In other words, he (like any other reviewer of an academic), notes the import of the book's conclusions, and presents the concerns of the critics. That's typical. While it seems easy now to see that Bellisaires was a fraud and Bogus should have heeded Lindgren's warnings, it's unfair to expect Bogus to have done a full investigation himself rather than give Bellisaires a presumption of honesty - but one attached with a warning - unti a comprehensive (and fully reviewed) study of the accusations were made. Maybe unwise, and certainly in retrospect incorrect, but reasonable.

On the current controversy, it simply seems that Lindgren and Bogus are talking past each other. Lindgren is pointing out flaws (including some legitimate flaws and *some* "flaws" that are not flaws at all, as per capita data by itself, without considering other factors, is equally flawed), and Bogus is defending it by showing that other forms of data analysis performed are (in Bogus's view) reasonable and come to the same conclusions. Given how ephermal it is to come u with a control group in a a world with so many variables, Bogus and Lindgren are having a reasonable dispue about the meaning of data. The accusations - on both sides - of anything more are unfounded.
7.11.2008 9:37am
the anti-gun folks are happy to spout any lie to support the claim, knowing that the chances of getting called on it approach nil. if you don't get intellectual integrity from the supreme court, why do you expect it from some advocate/professor? it's not like anti-gun scholarship is the only nonsensical stuff coming from academia.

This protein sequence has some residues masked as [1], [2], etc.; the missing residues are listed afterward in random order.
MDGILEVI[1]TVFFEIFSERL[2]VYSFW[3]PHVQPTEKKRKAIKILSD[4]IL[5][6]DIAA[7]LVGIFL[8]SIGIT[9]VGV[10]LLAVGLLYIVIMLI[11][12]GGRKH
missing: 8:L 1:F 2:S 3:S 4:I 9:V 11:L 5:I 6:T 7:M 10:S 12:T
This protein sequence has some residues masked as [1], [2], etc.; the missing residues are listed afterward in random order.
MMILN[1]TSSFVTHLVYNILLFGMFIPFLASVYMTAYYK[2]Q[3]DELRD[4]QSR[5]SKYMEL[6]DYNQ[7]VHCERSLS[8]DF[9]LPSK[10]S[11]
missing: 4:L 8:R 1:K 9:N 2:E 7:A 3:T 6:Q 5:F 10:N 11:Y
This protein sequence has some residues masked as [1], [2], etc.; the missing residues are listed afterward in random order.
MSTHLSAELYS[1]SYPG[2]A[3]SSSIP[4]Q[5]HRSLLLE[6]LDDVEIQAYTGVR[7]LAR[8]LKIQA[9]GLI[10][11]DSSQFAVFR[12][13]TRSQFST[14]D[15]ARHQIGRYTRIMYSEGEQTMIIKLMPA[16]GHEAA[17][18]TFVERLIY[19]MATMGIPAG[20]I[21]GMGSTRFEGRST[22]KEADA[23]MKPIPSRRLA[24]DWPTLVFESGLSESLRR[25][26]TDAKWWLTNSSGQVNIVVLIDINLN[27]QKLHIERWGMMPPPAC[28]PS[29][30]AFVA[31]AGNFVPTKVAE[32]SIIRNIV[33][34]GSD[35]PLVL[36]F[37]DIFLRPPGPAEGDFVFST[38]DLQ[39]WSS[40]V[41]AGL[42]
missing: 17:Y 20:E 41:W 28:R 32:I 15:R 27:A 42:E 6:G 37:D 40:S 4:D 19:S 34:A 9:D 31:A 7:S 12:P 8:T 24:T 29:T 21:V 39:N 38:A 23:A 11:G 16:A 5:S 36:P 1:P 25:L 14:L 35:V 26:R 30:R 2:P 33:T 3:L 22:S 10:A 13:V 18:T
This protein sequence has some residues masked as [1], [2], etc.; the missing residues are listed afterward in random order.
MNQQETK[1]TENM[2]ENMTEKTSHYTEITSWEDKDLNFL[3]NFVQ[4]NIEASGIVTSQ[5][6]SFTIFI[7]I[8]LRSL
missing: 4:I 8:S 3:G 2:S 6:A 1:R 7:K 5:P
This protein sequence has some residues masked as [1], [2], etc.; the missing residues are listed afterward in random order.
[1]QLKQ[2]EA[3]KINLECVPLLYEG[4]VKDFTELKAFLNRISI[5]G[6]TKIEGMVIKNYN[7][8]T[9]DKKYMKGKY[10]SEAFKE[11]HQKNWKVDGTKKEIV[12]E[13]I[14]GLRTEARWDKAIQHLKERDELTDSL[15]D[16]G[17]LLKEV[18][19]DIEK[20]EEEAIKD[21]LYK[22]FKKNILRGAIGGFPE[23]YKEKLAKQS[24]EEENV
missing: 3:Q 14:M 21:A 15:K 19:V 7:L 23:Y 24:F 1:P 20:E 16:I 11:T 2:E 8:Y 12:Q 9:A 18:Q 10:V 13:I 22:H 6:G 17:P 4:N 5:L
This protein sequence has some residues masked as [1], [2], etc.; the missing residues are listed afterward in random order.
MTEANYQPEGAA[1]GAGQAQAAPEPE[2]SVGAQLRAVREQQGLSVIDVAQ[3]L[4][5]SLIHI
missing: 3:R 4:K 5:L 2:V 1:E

7.11.2008 9:41am
Andy Freeman (mail):
> It appears Bogus decided not to do a full independant review of the data presented in a book, while doing a book review. This is - normal.

So, if a reviewer of a creationist book ignores any contrary evidence, that's okay.

The purpose of a non-fiction book review is not merely to tell us whether it's a good story and written with good grammar It is, in part, to tell us whether or not it is true. Bogus failed. He failed even though he was given ample opportunity to get it right.

> but one attached with a warning

Did that warning adequately inform readers? Given the whole of the review, it's clear that the answer is no. In fact, Bogus devoted more space to sliming folks who turned out to be correct than he did warning readers that they were being had.

Reviewers are supposed to help potential readers. Did Bogus?
7.11.2008 9:47am
Originalism Is Useful (mail):
What a bogus scholar.
7.11.2008 10:07am
Justin: In other words, he (like any other reviewer of an academic), notes the import of the book's conclusions, and presents the concerns of the critics.